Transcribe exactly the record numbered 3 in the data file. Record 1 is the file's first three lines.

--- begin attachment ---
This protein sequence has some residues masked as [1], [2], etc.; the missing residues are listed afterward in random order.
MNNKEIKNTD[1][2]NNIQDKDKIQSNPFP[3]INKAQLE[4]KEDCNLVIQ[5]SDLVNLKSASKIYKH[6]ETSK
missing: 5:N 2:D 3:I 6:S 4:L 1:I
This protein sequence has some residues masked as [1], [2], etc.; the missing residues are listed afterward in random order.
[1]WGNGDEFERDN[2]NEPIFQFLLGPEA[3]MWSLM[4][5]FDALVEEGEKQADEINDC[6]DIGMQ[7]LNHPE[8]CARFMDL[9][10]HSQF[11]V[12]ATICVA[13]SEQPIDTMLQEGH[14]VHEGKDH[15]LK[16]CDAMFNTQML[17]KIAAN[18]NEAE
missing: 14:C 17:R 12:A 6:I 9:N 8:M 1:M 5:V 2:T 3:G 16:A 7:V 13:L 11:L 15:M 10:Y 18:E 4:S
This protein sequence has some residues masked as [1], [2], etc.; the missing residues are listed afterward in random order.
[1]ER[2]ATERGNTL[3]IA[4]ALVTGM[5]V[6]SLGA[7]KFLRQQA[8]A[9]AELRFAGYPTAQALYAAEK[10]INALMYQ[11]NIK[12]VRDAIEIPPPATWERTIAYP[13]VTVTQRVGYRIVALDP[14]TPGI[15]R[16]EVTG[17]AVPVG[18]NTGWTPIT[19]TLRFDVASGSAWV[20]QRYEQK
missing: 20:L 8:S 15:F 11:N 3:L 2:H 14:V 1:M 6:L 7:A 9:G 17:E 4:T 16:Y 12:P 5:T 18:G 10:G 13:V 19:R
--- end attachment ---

This protein sequence has some residues masked as [1], [2], etc.; the missing residues are listed afterward in random order.
[1]ER[2]ATERGNTL[3]IA[4]ALVTGM[5]V[6]SLGA[7]KFLRQQA[8]A[9]AELRFAGYPTAQALYAAEK[10]INALMYQ[11]NIK[12]VRDAIEIPPPATWERTIAYP[13]VTVTQRVGYRIVALDP[14]TPGI[15]R[16]EVTG[17]AVPVG[18]NTGWTPIT[19]TLRFDVASGSAWV[20]QRYEQK
missing: 20:L 8:S 15:F 11:N 3:L 2:H 14:V 1:M 6:L 7:A 9:G 17:E 4:T 16:Y 12:P 5:T 18:G 10:G 13:V 19:R